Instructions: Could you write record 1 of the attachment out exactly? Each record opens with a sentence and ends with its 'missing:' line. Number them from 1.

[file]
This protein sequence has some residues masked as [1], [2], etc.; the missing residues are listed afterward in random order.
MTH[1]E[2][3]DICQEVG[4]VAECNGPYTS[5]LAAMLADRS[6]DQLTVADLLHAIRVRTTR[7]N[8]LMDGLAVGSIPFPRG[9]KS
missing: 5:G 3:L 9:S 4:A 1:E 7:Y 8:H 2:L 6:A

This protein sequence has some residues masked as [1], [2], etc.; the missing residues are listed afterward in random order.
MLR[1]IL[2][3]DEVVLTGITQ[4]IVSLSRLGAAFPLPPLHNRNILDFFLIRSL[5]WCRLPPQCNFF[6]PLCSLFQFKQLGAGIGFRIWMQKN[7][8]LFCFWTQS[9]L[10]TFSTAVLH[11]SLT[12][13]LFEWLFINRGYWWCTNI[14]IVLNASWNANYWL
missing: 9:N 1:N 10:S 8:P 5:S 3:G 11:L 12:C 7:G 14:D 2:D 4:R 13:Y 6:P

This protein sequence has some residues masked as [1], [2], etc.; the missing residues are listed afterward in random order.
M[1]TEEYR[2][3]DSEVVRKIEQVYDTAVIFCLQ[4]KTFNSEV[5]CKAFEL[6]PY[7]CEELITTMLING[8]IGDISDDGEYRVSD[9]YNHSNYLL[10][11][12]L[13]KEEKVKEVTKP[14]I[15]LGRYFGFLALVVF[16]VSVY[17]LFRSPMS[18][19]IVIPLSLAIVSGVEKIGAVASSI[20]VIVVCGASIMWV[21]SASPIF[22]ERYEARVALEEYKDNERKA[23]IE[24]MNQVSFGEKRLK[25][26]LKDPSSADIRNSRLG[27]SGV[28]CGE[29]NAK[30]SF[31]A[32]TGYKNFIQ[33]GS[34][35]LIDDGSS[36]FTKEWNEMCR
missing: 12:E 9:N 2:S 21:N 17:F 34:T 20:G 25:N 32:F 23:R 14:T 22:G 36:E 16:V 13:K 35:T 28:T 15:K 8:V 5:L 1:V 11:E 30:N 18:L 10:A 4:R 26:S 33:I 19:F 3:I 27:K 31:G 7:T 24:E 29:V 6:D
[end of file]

This protein sequence has some residues masked as [1], [2], etc.; the missing residues are listed afterward in random order.
MTH[1]E[2][3]DICQEVG[4]VAECNGPYTS[5]LAAMLADRS[6]DQLTVADLLHAIRVRTTR[7]N[8]LMDGLAVGSIPFPRG[9]KS
missing: 5:G 3:L 9:S 4:A 1:E 7:Y 8:H 2:L 6:A